Red Sox

Bond between Ortiz, Cano bigger than baseball

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Bond between Ortiz, Cano bigger than baseball

By Jessica Camerato
CSNNE.com Follow @JCameratoNBA
BOSTON -- Before the Home Run Derby, before the World Series championships and All-Star Game selections, David Ortiz and Robinson Cano met for the first time at a baseball stadium in the Dominican Republic.

Ortiz was in his 20s looking for playing time on the Minnesota Twins. Cano was a teenager aspiring to follow in his footsteps and make it to the Major League.

A bond began that day over ten years ago. And as the Boston Red Sox and New York Yankees square off this weekend at Fenway Park, their friendship is still strong while they battle for control of the AL East standings.

Ortiz wasnt always the superstar he is today in Boston, but that didnt matter back home in the Dominican Republic. There, countless children looked up to him and saw him as an example of what can happen with hard work. Cano was one of them.

He was so cool and nice, Cano told CSNNE.com of their first meeting. He is the same guy that he was 10, 11 years ago. I told him I was a big fan and I loved the way he played. He wasnt as big as he is now because with Minnesota he didnt play every day because he had Doug Mientkiewicz back in the day. Now look who he is. Back then he was David Ortiz. Now hes Big Papi.

Ortiz noticed something special in Cano, too. There are plenty of athletes who have talent but lack the dedication to take it to the next level. Cano was different. Ortiz immediately recognized a sense of maturity and awareness of the hard work that lay ahead.

Hes always been one of my favorites, Ortiz told CSNNE.com. Im so happy to watch his success and its because hes a great kid. I always try to encourage him to do the right thing and make sure that he works hard every day so it will pay off because thats the only way you can see the results of good things when you put in some pretty hard work. I always try to make sure because hes a great kid.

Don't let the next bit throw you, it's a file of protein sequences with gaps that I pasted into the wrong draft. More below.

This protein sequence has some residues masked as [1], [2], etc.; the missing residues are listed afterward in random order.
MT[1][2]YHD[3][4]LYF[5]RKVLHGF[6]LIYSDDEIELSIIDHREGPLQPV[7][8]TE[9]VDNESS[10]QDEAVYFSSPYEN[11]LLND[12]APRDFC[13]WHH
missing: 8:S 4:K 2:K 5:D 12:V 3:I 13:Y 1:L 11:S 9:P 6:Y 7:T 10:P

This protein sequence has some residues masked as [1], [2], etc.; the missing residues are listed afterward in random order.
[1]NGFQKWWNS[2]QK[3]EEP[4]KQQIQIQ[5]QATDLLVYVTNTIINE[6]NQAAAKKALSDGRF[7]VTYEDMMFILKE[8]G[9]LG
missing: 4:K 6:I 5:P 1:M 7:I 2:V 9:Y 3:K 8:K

Cano was signed by the Yankees as a free agent in 2001. Four years later, he made his Major League debut. By that point, Ortiz had already won a World Series with the Red Sox and had earned a regular playing role. The two were reunited on opposing sides of baseball's biggest rivalry, yet that never got in the way of their relationship.

Often times when the Yankees come to Boston, Ortiz will invite Cano to his home for dinner. When the Red Sox are in New York, they will go out to eat together. Then there are the phone calls and text messages exchanged throughout the season.

He became like a big brother, said Cano. He always gives me advice to remember where you are. You arent there because they gave it to you. You earned it. You worked hard - dont forgot how hard you worked to get here. Those are the kinds of things where its always good to have someone remind you of the little things that keep you in the game for a long time.

Today Ortiz and Cano are two of baseballs hottest hitters. Now 28 and in his seventh Major League season, Cano entered Friday's game hitting .301 with 18 homeruns and 75 RBI. Ortiz, 35, has a .289 batting average with 20 homeruns and 70 RBI.

This season Ortiz called on Cano to participate on the American League team in the Home Run Derby. Cano was honored to be asked to compete and returned the favor by taking home the trophy. Both players were happy with the outcome, even if it meant Cano ousted Ortiz, the defending champ.

In the moment you dont feel anything, but after that you look back and you see youve got Prince Fielder, Adrian Gonzalez, Matt Holliday, Rickie Weeks, Jose Bautista, said Cano. So you look back and you say, Wow, Im the one that had less homeruns in the season and I won the Derby. But the best thing was it was fun, you get to spend time with them in the same clubhouse, on the field, you get to joke a lot, which is good.

Ortiz didnt have to ask Cano to be on his team for Cano to appreciate the significance of their friendship. His kindness over the years has inspired Cano to reach out to younger Dominican players in baseball as well. Cano knows that he has a mentor, a confidant, and a loyal friend in -- ironically -- his American League rival.

It means somebody that not only talks to you because of who you are, but somebody who cares about you, gives you advice, things that help you in your career on and off the field, Cano said. Thats the best thing.

Ortiz is happy to fill those roles.

I look at him like a little brother, said Ortiz. Its great. I really try to get along with everybody around me and since the first time I saw him, I saw how hard he was trying to be a good player and came to be who he is today. I always have open hands for people like that.

Jessica Camerato is on Twitter at http:twitter.comJCameratoNBA

MLB will institute rules to pick up pace, with or without players' agreement

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MLB will institute rules to pick up pace, with or without players' agreement